However, practicing counterpoint exercises from Fux's Gradus ad Parnassum can be challenging and frustrating for several reasons. First, you need to find a suitable cantus firmus (a fixed melody) to use as the basis for your counterpoint. Fux gives some examples of cantus firmi in his treatise, but they are not enough for all the exercises. You can also use melodies from other sources, such as hymns, folk songs, or classical tunes, but you need to make sure they are suitable for the species and mode of counterpoint you are working on. Second, you need to check your work for errors and mistakes. Fux does not provide solutions or answers for his exercises, so you need to rely on your own judgment or consult a teacher or an expert to correct your counterpoint. Third, you need to evaluate your work for quality and originality. Fux does not give much guidance on how to write good counterpoint, so you need to develop your own taste and style by listening to and analyzing the works of great composers who have used counterpoint in their music.
Therefore, it is important to practice counterpoint exercises from Fux's Gradus ad Parnassum with some tools and strategies that can make the process easier and more enjoyable. Here are some suggestions:
Use a notation software or an app. Writing counterpoint by hand can be tedious and time-consuming, especially if you need to make changes or corrections. Using a notation software or an app can help you write counterpoint faster and more accurately, as well as play back your work and export it as a PDF or an audio file. For example, you can use Musescore, a free and open-source notation software that has a built-in counterpoint checker that can detect errors and violations of Fux's rules. You can also use Counterpointer, a paid app that can generate cantus firmi and solutions for Fux's exercises, as well as provide feedback and scores on your work.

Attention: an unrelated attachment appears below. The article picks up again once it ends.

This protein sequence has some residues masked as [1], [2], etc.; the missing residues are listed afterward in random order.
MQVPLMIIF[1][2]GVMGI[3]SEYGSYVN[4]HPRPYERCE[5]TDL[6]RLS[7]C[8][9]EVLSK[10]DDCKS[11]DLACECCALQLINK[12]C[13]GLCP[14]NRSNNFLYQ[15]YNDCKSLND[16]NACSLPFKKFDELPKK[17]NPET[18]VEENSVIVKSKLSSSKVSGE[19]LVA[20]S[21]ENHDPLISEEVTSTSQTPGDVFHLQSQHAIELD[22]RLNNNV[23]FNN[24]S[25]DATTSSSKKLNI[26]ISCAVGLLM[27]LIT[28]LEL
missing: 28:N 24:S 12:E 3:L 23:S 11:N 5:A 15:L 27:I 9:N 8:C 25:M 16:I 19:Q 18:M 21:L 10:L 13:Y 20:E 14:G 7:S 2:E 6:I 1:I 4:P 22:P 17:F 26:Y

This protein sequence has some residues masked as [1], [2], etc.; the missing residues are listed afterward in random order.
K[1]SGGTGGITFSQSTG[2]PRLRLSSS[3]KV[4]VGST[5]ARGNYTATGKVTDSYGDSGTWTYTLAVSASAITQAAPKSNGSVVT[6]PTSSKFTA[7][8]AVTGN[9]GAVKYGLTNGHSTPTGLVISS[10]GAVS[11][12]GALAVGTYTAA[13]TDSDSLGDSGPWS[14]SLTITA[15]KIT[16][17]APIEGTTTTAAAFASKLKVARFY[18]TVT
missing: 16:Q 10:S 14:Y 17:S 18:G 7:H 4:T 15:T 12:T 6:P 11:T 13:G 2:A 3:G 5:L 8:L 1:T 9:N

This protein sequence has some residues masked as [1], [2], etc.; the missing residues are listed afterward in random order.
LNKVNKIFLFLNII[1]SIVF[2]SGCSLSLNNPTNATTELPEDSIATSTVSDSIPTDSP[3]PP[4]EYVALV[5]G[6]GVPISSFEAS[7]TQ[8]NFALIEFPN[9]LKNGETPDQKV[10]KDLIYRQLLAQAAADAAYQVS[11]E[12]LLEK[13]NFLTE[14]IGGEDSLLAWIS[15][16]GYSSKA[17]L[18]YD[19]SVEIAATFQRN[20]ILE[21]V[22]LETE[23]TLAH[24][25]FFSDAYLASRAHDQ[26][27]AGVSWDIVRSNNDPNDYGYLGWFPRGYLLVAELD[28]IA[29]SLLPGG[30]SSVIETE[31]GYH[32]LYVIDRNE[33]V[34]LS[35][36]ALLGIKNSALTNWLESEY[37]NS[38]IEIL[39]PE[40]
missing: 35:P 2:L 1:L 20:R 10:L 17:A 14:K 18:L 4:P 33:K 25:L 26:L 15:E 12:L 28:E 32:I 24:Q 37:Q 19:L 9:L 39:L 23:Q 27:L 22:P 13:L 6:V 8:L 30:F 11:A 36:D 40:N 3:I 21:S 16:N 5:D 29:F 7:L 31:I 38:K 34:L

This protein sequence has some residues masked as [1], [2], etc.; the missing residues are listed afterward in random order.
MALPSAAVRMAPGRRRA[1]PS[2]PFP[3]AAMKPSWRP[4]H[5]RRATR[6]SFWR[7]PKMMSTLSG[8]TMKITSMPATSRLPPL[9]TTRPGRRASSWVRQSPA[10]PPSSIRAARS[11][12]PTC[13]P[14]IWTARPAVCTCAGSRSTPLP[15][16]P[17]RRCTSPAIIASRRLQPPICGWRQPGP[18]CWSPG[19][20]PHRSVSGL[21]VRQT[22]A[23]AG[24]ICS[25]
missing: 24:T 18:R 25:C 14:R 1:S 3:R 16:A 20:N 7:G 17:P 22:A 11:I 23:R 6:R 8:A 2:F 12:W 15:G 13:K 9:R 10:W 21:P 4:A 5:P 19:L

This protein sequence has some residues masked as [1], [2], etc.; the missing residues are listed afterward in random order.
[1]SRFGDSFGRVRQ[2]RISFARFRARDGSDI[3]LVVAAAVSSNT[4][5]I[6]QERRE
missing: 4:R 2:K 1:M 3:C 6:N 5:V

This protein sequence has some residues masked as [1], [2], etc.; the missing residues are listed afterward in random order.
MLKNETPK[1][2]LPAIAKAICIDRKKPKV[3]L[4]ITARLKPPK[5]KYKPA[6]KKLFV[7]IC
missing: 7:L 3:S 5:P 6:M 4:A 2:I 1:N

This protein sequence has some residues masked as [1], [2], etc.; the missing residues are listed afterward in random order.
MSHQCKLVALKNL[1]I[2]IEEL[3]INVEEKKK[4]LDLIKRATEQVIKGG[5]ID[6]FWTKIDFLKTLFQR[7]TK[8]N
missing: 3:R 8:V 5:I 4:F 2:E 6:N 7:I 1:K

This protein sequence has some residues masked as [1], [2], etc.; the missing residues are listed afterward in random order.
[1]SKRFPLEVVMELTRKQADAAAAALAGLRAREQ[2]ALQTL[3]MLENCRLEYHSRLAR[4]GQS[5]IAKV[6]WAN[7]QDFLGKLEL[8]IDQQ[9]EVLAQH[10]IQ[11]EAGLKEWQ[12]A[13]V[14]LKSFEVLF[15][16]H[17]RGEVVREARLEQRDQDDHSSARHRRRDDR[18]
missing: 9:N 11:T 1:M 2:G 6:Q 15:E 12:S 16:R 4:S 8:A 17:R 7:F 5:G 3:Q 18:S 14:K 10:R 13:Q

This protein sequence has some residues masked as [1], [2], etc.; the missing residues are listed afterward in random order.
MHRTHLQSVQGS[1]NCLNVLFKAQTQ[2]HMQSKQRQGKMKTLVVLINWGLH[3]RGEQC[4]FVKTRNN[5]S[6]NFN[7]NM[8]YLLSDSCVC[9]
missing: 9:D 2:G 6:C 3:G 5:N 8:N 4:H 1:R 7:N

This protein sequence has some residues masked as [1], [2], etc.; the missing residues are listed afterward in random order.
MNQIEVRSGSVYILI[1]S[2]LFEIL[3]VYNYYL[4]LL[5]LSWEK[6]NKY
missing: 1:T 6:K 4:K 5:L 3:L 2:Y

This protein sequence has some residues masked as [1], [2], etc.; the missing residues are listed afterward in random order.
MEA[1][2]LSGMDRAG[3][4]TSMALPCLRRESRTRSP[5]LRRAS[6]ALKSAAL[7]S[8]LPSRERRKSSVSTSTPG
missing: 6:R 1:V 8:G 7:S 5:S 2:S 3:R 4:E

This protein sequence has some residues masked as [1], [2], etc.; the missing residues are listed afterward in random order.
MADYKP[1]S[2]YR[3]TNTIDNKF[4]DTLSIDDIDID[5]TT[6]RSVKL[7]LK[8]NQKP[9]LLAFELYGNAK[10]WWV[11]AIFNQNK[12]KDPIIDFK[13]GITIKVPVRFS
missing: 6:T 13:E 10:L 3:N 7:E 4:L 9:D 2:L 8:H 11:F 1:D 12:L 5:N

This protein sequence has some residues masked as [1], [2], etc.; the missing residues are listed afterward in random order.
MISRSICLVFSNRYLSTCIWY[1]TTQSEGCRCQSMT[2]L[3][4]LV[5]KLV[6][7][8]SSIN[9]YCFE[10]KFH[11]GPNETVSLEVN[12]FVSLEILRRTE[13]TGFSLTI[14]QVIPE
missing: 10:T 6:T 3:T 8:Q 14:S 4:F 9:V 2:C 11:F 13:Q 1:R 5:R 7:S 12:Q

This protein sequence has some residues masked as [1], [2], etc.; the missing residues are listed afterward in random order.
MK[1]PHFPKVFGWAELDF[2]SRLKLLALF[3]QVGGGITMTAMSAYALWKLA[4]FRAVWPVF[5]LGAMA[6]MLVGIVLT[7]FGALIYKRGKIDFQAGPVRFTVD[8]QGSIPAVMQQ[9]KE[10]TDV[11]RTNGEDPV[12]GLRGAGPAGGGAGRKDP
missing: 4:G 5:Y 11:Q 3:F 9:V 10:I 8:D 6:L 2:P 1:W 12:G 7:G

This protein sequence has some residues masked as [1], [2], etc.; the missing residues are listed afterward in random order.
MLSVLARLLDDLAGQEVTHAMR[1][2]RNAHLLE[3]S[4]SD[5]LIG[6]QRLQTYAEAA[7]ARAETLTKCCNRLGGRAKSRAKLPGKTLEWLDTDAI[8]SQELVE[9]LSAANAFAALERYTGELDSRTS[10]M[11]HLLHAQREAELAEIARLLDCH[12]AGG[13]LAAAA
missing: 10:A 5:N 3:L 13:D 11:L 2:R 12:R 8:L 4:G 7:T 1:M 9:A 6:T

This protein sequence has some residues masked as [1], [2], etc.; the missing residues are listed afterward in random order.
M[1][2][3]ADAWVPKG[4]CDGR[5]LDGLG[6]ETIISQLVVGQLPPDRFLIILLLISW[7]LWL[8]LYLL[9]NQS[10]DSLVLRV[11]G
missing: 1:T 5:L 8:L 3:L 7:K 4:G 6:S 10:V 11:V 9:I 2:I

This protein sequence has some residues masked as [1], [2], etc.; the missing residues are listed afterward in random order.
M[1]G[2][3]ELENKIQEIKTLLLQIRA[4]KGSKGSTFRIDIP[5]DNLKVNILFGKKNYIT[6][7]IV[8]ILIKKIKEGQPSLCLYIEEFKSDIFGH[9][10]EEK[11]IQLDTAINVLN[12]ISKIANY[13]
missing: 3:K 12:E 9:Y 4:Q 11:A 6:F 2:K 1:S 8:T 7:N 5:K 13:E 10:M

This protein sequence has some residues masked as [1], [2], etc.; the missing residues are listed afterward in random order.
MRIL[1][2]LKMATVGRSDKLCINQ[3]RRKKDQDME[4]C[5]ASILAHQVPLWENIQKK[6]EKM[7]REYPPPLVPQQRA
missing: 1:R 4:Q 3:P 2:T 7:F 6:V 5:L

Use a reference book or a website. Reading Fux's treatise alone may not be enough to understand and apply his rules and examples. Using a reference book or a website can help you clarify and supplement Fux's method with more explanations, illustrations, and exercises. For example, you can use The Study of Counterpoint by Alfred Mann, a modern translation and edition of Fux's treatise that includes an introduction, a bibliography, an index, and some additional exercises. You can also use Open Music Theory, a free and open-source online textbook that covers Fux's method as well as other topics in music theory.
Use a peer group or a community. Practicing counterpoint by yourself can be lonely and boring. Using a peer group or a community can help you share your work and get feedback and support from other people who are learning or teaching counterpoint. For example, you can use r/counterpoint, a subreddit on Reddit that is dedicated to discussing and practicing counterpoint. You can also use Counterpoint Club, an online community that offers courses, workshops, challenges, and forums on counterpoint.
By using these tools and strategies, you can practice counterpoint exercises from Fux's Gradus ad Parnassum in a fun and effective way. You will be able to improve your skills and creativity in writing counterpoint in various styles and situations. aa16f39245